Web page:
The Berkeley Beacon


Drawing the line: Campus divides over free speech debate

About 100 students gathered in the Bill Bordy Theater Wednesday night for Emerson’s Black Organization with Natural Interests’ event “Who Has The Right To Speak?” to discuss the boundaries between free speech and hate speech—the crux of much of the conflict between liberals and conservatives at Emerson.

Letter from the Editor: An appeal for trust

In my ideal world, people look to the Beacon when something happens that they don't understand. But even I know that isn't quite true.

Emerson targeted by white nationalist emails

According to an email sent to the Emerson community by President M. Lee Pelton Saturday, over 500 students, faculty members, and staff received emails advocating the message of the White Genocide Project, an organization that describes immigration and diversity as a form of genocide against white people.

LGBTQ Column: Sexuality through literature’s lens

Growing up queer is lonely. One must learn to live with solitude. For me, the only chance I have at being understood is in the pages of a novel.

Please run a write-in campaign

The deadline to get on the ballot was March 3, but there is no official process for write-in campaigns—you just have to get enough people to fill in your name come election day.

Conservatives are not oppressed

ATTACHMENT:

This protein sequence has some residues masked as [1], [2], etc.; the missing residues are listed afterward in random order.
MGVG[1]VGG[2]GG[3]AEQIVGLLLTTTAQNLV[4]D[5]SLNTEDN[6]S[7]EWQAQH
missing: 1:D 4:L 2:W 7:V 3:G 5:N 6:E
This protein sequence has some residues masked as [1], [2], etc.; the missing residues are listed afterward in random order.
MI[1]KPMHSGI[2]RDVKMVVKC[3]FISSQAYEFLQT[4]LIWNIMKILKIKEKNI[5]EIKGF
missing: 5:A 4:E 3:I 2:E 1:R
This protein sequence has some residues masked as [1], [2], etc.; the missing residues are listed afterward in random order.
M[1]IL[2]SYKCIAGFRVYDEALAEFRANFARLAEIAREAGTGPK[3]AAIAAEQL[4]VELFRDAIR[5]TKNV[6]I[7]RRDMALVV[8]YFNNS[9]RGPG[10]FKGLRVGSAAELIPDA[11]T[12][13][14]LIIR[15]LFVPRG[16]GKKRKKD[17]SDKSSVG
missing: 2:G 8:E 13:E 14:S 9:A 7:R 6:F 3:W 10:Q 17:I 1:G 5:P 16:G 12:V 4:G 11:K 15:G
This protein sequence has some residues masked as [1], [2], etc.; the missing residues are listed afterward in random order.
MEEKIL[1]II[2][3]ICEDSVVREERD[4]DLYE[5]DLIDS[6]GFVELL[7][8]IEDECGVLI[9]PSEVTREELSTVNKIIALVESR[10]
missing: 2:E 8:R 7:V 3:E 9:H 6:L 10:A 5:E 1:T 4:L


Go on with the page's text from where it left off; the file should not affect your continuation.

Those who face discrimination in everyday life don’t have the luxury of changing themselves after reading a really good New York Times op-ed. Conservatives do.


All SGA candidates running unopposed
The only students running for any position in the Student Government Association elections this year—excluding potential write-ins—are unopposed, largely current members.


Students struggle to find rehearsal space
For Patricia de la Garza, a junior performing arts major, the lack of rehearsal space at Emerson has consistently been a struggle throughout her time at the college.


Fast Fashion
In a city where it can be so easy to cycle through outfits on a whim, we need to make sure we aren’t playing into the hands of big businesses.


Students designs device to keep kids safe
About 17 years ago, a regular day at the beach took an abrupt turn when 3-year-old Sierra Ducey found herself lost and completely panicked. Luckily, a man pointed her to the lifeguard who then returned her to her father. For Ducey, now a junior marketing communication major, this experience became the inspiration behind her current entrepreneurial project, Kids Positioning System, or KiPS, a geographic tracking device that enables parents to track their kids’ locations.


Pickup games get a promotion
Emerson’s first club sport to receive approval since the launch of a new application process is laying plans for its official debut this fall.